Mark Zuckerberg may look and sound like the irritatingly self-satisfied rich kid you always hated in high school, but I'll say this for him: He's got cojones the size of tractor tires.
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Some of the changes are cosmetic. Instead of declaring yourself "a fan" of, say, Red Bull or the Talking Heads or "I don't care how comfortable Crocs are, you look like a dumbass" on Facebook, you now simply Like them. The bigger change is that Facebook has now dismantled its garden walls and extended Like across the Web. Now you can express your Likes across a wide range of sites and have that information auto-magically transferred to your Facebook page, as well as the pages of everyone on your friends list.
You can also see who else on your Facebook list shares your deep abiding affection for the Bay City Rollers or Hello Kitty boxer shorts -- on the page itself.
In addition, Facebook has decided to generously share your personal information with "select" business partners. Right now that includes just three: Pandora, Yelp, and Microsoft's Docs.com. This is what Facebook is calling "instant personalization" -- grabbing information from your public Facebook page and using it to "improve" your experience on other sites.
If you're not expecting this, it can be a bit jarring, as IT World's Thank You for Not Sharing blogger Dan Tynan explains:
I couldn't sleep this morning, so I schlepped down to the nearest Wi-Fi cafe ... plugged in my noise-canceling ear phones and dialed up Pandora. Before I'd even logged in, the site launched into one of my favorite Tom Waits songs, "Jockey Full of Bourbon," followed by songs from John Lee Hooker and Tift Merritt. Bang bang bang, three of my top artists, just like that.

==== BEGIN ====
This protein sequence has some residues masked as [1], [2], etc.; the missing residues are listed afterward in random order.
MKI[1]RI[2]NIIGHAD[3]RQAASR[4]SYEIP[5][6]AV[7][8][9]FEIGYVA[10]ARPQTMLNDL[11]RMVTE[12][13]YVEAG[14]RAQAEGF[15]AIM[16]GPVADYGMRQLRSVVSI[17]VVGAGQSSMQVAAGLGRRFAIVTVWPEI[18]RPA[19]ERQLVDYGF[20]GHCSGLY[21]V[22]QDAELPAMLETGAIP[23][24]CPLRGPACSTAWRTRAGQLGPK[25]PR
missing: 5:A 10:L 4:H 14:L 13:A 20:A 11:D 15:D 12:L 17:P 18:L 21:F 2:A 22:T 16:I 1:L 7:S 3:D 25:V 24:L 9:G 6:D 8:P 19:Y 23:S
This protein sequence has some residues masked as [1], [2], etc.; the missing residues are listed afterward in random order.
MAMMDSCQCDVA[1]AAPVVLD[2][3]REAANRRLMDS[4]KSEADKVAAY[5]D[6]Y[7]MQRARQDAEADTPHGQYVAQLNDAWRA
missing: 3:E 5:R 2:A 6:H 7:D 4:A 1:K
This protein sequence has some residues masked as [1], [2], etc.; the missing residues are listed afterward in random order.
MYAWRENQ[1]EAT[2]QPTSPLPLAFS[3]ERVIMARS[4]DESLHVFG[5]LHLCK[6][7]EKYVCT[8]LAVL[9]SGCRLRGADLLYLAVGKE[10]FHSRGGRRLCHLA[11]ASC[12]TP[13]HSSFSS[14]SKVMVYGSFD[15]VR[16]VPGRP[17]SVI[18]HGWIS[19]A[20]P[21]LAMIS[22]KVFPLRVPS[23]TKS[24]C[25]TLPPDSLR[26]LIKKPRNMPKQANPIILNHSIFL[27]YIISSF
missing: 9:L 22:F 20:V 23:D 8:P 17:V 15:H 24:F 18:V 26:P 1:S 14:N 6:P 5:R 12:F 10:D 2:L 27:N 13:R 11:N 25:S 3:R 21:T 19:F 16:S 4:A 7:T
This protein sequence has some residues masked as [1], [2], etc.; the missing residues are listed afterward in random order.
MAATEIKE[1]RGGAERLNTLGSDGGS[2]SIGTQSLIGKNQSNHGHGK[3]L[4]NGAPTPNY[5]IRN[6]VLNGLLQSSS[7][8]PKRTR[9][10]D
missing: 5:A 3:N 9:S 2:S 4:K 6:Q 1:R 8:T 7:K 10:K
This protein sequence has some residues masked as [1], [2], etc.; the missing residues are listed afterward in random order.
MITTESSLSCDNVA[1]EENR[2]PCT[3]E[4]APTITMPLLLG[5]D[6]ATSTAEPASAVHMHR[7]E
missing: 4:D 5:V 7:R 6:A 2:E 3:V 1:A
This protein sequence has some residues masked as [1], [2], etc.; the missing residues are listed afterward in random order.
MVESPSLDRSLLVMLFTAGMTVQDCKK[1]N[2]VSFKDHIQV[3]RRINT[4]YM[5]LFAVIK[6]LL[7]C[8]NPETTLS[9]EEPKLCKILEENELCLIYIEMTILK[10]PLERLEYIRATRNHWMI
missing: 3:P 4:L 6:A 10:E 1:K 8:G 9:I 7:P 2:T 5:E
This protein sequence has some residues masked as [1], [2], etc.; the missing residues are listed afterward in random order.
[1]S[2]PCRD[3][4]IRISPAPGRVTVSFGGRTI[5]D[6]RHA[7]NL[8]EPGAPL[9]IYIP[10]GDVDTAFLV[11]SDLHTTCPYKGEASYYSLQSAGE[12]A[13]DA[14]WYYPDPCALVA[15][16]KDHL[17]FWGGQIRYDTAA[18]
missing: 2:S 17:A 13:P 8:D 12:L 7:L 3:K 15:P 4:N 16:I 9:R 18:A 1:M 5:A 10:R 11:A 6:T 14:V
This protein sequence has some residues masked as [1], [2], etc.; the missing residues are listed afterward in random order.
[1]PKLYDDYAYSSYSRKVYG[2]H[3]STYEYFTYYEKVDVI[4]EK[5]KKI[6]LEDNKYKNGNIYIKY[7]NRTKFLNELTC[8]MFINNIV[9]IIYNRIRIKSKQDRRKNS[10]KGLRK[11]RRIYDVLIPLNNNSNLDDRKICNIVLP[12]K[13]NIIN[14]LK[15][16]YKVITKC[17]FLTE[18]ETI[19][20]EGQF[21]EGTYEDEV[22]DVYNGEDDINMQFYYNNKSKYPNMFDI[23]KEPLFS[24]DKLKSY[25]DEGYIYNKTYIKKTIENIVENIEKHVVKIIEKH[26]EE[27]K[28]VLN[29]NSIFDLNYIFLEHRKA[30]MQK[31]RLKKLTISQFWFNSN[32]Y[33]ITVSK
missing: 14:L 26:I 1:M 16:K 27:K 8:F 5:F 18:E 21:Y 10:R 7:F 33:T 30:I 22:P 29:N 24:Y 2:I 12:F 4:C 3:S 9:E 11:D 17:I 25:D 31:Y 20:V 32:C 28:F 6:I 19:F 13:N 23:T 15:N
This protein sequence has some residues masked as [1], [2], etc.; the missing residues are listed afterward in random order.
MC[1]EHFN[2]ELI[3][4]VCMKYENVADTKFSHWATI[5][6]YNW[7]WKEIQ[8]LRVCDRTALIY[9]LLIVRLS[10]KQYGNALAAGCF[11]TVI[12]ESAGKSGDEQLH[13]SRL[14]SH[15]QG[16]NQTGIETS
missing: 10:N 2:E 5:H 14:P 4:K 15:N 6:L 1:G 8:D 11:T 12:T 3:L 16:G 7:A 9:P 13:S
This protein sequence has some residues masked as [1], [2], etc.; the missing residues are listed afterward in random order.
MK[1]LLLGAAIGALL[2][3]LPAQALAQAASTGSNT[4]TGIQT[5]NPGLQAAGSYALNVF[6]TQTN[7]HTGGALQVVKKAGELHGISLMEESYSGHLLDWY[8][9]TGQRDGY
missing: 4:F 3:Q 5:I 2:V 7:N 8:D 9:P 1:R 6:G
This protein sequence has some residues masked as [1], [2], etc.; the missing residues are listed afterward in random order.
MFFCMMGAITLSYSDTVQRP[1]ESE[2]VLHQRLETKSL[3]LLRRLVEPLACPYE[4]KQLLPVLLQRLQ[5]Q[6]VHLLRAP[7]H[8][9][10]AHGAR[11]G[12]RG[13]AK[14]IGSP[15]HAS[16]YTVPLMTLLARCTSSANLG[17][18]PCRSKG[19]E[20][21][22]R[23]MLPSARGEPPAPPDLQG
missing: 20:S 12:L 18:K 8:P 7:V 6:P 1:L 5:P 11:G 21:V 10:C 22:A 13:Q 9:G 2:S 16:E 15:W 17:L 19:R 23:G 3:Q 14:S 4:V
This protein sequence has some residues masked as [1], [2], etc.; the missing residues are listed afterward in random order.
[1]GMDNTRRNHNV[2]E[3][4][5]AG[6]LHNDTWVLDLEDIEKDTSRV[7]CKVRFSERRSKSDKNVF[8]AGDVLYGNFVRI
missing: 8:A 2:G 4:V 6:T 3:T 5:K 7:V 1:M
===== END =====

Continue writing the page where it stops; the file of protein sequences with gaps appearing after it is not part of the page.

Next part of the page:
Coincidence? Nope. Pandora pulled my musical preferences from my public Facebook profile. I didn't ask it to. It just did. It was both cool and just the tiniest bit creepy.
At the time, they were just "discussing" implementing these changes. Guess we're done talking about it.
As usual with Facebook, you're already entered into their nefarious scheme by default, though you can opt out. But it's not exactly a cakewalk. PC World's JR Raphael details the multistep tango for turning off auto-sharing and disentangling your data from third-party sites.
Zuckerberg talks about the convenience of the Social Graph, and he's right -- it is more convenient when Pandora knows more about my musical preferences. (Of course, considering a premium Pandora account costs $36 a year, it should already know plenty.) It's more convenient to simply click a button on a site I've just discovered and populate yet another Web profile with information I've already entered into Facebook. It's more convenient to see which friends share my perverse interests without having to scroll through their Facebook profiles.
But the social graph isn't about convenience -- it's about control. Facebook wants to own single-sign-on and authentication, just as Apple wants to own what apps you can install on your Wonder Tablet, and Amazon wants to control how you manage e-books on your Kindle -- only Facebooks wants to do it across the entire Web.
Factory City blogger Chris Messina writes:
When all likes lead to Facebook, and liking requires a Facebook account, and Facebook gets to hoard all of the metadata and likes around the interactions between people and content, it depletes the ecosystem of potential and chaos -- those attributes which make the technology industry so interesting and competitive. ... it's dishonest to think that the Facebook Open Graph Protocol benefits anyone more than Facebook -- as it exists in its current incarnation, with Facebook accounts as the only valid participants.
As I and others have said before, your identity is too important to be owned by any one company.
Similarly, Facebook isn't collecting and cataloging your consumer preferences out of the good of its heart. Clearly it's planning to deliver targeted advertising based on my Likes; before long, my browser will be chock-full of ads for Bay City Roller reunion tours and Hello Kitty undergarments. The question is, what else will this information be used for, and by whom? Even if today Facebook aggregates and anonymizes this information, there's no guarantee they won't change their minds tomorrow and build nifty little profiles of all Facebook users, down to their favorite breakfast cereals and the deodorant they use.
Each of the 2,583 changes the site has made to its privacy policies since Zucky stole the idea for was divinely inspired to create Facebook has had the net effect of removing more privacy for its users. He's already declared that sharing trumps privacy. There's no reason to expect any of that to change -- Like it or not.
Do you "like" Facebook's new social sharing scheme? E-mail me:firstname.lastname@example.org.
This story, "Facebook's Plan to Rule the Web" was originally published by InfoWorld.